Trump’s other Slovenian
Soon the EU will be led by a man who took to Twitter to celebrate a team that refused to take the knee against racism.
In one of football’s most iconic moments this season, Alexandre Lacazette defied Slavia Prague’s standing players by staring at them he took the knee before Arsenal’s Europa League quarter-final.
Of course, this was not Slavia’s first brush with racism-related controversy in 2021. A few weeks before and several hundred miles north of the Emirates, one of their players had racially abused Glen Kamara of Rangers.
Lacazette scored twice as Arsenal dispatched their opponents with an emphatic 4-0 that night. In between the posts that celebrated the Gunners’ defiant stance, staring at Slavia’s starting XI in the middle of the pitch, stood one curious tweet from the man who will soon preside over most of the continent.
Janez Janša, Slovenia’s Prime Minister, added “Respect Slavia Prague” to his retweet of a photo showing Slavia’s line-up standing while everyone else – Lacazette, his teammates and the referee – took the knee. Janša was in questionable company that night. Other retweeting accounts included several conspiracy theorists, nationalists and the Czech branch of Spain’s far-right Vox.
Since returning to office last year, Janša is an integral part of the EU’s informal (so far) authoritarian caucus, alongside his close ally and fellow die-hard football fan Viktor Orbán. Janša was the only EU leader to congratulate Donald Trump on ‘winning’ the 2020 election, regurgitating the same conspiracy theories that led to the deadly invasion of the U.S. Capitol in January. Within Europe, he has compared liberal MEPs to Serbian dictator Milosevic while maintaining that “Slovenia owes absolutely nothing to Brussels.” At home, he is accused of threatening press freedom, silencing civil society and undermining democracy.
Janša’s brand of politics could soon have a real impact beyond the borders of his own nation. Under the EU’s rotating presidency system, Slovenia is next in line to lead the bloc’s most influential meetings in the second half of 2021.
Over a decade ago, Janša was once again presiding over the Union. During his tenure, he went to the European Parliament to pitch his vision of a football team of the European Union. Jokes such as ‘does each EU member state get one footballer?‘ aside, Janša was trying to make a point that there was little in terms of a European identity that people could connect to. In his mind, people would rally behind the blue-and-yellows when they took on “a Latin American team or the African Union.”
Potentially, he was thinking about how Slovenians rallied behind the Yugoslav team in his youth. Definitely, his words suggest a worry that the European Union had failed to forge an identity that people could buy into, an early warning of things to come with the UK referendum and the rise of Eurosceptic politicians from London to Rome to Warsaw. Little could suggest at the time that one of those leading the charge against EU institutions would be Janša himself.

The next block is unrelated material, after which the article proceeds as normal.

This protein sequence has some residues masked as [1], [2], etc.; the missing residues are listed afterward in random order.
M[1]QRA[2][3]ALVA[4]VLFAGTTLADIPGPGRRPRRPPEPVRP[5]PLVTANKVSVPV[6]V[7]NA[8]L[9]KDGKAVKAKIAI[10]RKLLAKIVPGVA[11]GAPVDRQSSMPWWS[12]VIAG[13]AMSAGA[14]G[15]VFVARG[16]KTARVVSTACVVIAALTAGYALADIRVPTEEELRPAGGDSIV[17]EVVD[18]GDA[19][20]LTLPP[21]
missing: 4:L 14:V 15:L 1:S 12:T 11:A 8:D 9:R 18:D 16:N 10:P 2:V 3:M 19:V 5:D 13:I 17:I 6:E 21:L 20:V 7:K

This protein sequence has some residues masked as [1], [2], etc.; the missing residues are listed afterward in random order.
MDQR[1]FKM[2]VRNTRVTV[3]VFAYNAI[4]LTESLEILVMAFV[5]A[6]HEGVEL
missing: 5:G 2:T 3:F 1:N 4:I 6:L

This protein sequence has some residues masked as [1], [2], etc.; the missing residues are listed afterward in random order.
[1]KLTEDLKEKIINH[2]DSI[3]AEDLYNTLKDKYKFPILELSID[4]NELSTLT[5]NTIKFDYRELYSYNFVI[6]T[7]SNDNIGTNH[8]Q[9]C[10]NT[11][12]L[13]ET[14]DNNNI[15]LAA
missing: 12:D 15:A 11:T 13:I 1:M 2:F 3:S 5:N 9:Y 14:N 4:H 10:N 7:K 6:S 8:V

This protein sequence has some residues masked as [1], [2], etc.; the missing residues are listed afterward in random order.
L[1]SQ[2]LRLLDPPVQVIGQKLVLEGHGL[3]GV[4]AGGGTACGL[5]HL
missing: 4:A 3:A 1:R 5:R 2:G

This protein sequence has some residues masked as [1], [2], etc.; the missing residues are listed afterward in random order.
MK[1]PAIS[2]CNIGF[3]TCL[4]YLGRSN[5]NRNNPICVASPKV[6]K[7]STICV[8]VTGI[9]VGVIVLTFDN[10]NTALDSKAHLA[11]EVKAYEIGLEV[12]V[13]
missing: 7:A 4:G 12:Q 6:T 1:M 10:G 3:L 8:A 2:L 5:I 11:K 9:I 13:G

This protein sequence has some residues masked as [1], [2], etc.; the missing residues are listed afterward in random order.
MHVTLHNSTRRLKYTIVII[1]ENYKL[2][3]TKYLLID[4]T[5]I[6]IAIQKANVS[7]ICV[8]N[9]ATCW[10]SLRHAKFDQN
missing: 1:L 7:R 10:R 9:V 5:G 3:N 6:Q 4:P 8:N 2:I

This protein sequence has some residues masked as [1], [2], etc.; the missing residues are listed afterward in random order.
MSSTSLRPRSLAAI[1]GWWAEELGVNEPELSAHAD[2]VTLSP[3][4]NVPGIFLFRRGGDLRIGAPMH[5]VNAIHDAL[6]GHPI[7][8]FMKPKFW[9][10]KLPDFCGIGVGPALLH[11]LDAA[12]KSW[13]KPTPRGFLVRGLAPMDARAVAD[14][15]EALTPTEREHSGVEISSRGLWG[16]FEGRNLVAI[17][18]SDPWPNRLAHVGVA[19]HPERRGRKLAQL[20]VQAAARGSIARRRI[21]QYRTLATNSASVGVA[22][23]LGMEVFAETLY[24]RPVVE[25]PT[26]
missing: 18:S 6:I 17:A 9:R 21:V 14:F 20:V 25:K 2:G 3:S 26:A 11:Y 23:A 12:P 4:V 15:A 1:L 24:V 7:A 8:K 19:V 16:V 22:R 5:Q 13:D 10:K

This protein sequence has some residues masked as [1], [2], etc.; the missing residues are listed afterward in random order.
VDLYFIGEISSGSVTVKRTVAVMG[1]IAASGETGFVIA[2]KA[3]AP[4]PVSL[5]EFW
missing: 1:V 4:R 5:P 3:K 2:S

In the coming few months, Janša won’t be the only Slovenian – or even the only person to come from the small town of Grosuplje – in a European leadership role. His compatriot Aleksander Čeferin has presided over UEFA since 2016, the first President to be elected after Michel Platini was barred from the beautiful game.
A year ago, Jansa was thanking Čeferin on Twitter for apparently talking a Chinese billionaire into donating masks to help Slovenia contain the then-novel coronavirus. After a couple of weeks and some mild criticism of the government’s pandemic response, Janša-allied media outlets blamed Čeferin for the spread of COVID-19. More recently, the two have traded insults in public: Čeferin alluding perhaps that the Prime Minister is a “sociopath and paranoid,” Janša suggesting that the President violated sports values with his “political appearances.”
Janša took to his favourite Twitter, I assume gleefully, to celebrate UEFA’s demise at the hands of the European Super League co-conspirators. “If an organisation is run with inflated arrogance in the style of ‘the answer is the same as before,’ then it sooner or later falls apart,” tweeted the PM. After Čeferin won that battle, the question is if he’ll come home for another one with his fellow Grosupljan.
Apart from tweeting about football, Janša also seems to like playing it. He wore Slovenia’s white and green in a 1:1 draw against Argentina at the ‘World Cup of Emigrants’ in 2007.
Unlike his ally Viktor Orbán, he does not appear to have played in an official fixture. However, he played for Mladina, a left-wing dissident magazine which counted Janša among its journalists in Yugoslav times. After Slovenia declared independence, Janša met his Mladina comrades on the pitch again as opponents. One of them recalls how “he brought in the goalkeeper from Dinamo Zagreb” to play for his Slovenian Democratic Party’s team. “He wanted to win.”
Seeing Slovenia’s decline in the World Press Freedom Index, a professional footballer from Croatia might not be the worst obstacle a Slovenian journalist faces when Janša is on the other side.